News Briefs: A Deal for the Devil? | Nude Dudes Lay Down Tools | Slavery Still Exists | South Eugene Wins Ultimate | Medical Pot Signatures Turned In | Petition Filed to Halt Toxic Drift | Eyeballs on Pisgah | Activist Alert | Lane Area Herbicide Spray Schedule | Lighten Up
Slant: Short opinion pieces and rumor-chasing notes
A DEAL FOR THE DEVIL?
|photo: Tim Giraudier|
The Devil’s Staircase Wilderness proposal may get a little more salmon habitat if Roseburg Forest Products (RFP) agrees to a possible land trade.
Devil’s Staircase, also known as Wassen Creek, is an area in the Coast Range of unlogged old-growth forest. The creek provides habitat for native coho and chinook salmon, trout and steelhead runs. The unstable soils in the area make it less than ideal for logging but have no affect on the wilderness value of the land.
Last summer, Rep. Peter DeFazio and Sen. Wyden introduced companion bills, H.R. 2888 and S. 1272, designating the 29,650-acre Devil’s Staircase Wilderness, named for a difficult to access waterfall deep in the rugged forest. The bills are making their way through Congress, and the proposed wilderness has been given support by both the BLM and the Forest Service.
According to Josh Laughlin of Cascadia Wildlands, one of the many groups supporting the wilderness proposal, much of the salmon spawning habitat in that area is not actually in the public lands proposed for wilderness protection; it’s on private lands owned by RFP. “It’s been clearcut 20 to 30 years ago,” Laughlin said, “but it’s where the spawning takes place.”
According to an October 2009 American Forest Resource Council newsletter, RFP has been concerned about the wilderness proposal because “as designated, however, it nearly land-locks one section of Roseburg Forest Products timberland and would likely make logging on other adjacent private timberland more difficult.”
The newsletter said that RFP has been working with DeFazio’s office to address these concerns. Laughlin and others hope RFP might be interested in a land trade that would give Devil’s Staircase the spawning habitat owned by RFP and give the timber company other land in exchange. “It’s win-win for everyone,” he said. “We get this and they get a plantation that’s not connected to interior habitat.”
RFP however, is not saying much. Mark Wall, RFP’s Oregon forestry manager said, “I can only confirm that RFP is not working with Cascadia Wildlands or any other group on a land trade of any property we own near the proposed Devils Staircase Wilderness. Beyond this statement of fact, my company has no further comment.”
For more on the wilderness proposal, and hikes out into it, go to www.devilsstaircasewilderness.org — Camilla Mortensen
NUDE DUDES LAY DOWN TOOLS
|Glassbar Island Volunters. photo: Trask Bedortha|
A group of nude dudes who have dedicated themselves to maintaining and beautifying Glassbar Island at the confluence of the Middle and Coast forks of the Willamette River have been asked to by the state to put away their tools for the time being.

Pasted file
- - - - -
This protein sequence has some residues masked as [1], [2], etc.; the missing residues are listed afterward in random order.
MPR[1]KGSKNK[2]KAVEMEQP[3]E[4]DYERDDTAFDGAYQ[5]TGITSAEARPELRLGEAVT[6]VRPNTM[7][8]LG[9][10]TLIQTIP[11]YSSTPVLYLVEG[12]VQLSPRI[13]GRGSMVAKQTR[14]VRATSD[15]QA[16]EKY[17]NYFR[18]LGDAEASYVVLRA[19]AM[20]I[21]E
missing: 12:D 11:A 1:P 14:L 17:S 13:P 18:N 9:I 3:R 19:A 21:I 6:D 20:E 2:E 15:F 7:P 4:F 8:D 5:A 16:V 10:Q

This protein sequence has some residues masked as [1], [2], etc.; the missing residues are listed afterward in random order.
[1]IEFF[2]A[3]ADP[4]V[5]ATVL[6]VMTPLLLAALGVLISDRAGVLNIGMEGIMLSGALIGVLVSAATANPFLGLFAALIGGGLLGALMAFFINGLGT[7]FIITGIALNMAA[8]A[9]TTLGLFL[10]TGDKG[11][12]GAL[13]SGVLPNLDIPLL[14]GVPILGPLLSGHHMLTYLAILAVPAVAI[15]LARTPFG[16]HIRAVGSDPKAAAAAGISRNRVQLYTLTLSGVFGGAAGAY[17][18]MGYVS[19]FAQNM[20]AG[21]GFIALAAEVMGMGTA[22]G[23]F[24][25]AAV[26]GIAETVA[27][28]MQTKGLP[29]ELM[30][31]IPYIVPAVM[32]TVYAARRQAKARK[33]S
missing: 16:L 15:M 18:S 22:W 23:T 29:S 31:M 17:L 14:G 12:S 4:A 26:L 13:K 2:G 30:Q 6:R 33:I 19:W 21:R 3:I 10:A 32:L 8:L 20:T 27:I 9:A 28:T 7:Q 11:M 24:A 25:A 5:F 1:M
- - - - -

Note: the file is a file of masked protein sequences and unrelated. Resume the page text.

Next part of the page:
The Glassbar Island Volunteers (see “Prickly Project,” April 22) were asked in a May 13 letter by Oregon Parks and Recreation Southern Willamette Parks Manager Julie Whalen to “(p)lease stop immediately, all individual or group volunteer work including projects that were previously approved.” The letter’s recipient, GIV president David Rosenblatt, said that the naked volunteers are “devastated” to be told to cease their efforts, which have included trail and habitat restoration, clean-up and the planting of native species. “It just goes on and on and on,” he said of the Glassbar group’s recent difficulties. “It’s awful.”
According to Whalen, the letter’s author, there is nothing sinister or untoward in her asking the group temporarily to stop their work; on the contrary, because of budget restrictions and the onset of warm-weather activities, “we just don’t have the staff this summer to supervise a volunteer group of that size,” Whalen said. She said that she has nothing but high regard for the volunteers. “I think they’ve done great work,” Whalen added. “Clearly they really care about the island. It’s a couple of months and we’ll be back hopefully where we began.”
Whalen said she has offered to meet up with Rosenblatt and his group after the summer season, or in “mid September,” as she stated in her letter to the volunteers. Nonetheless, Rosenblatt said he’s distressed at the sudden halting of the group’s good work, “which means that everything is going to go to hell.” He points out that only recently, turtles have begun hatching on the property, and that the volunteers consider themselves custodians of such wildlife. “Now we have to not even pick up cigarette butts,” Rosenblatt added. — Rick Levin
SLAVERY STILL EXISTS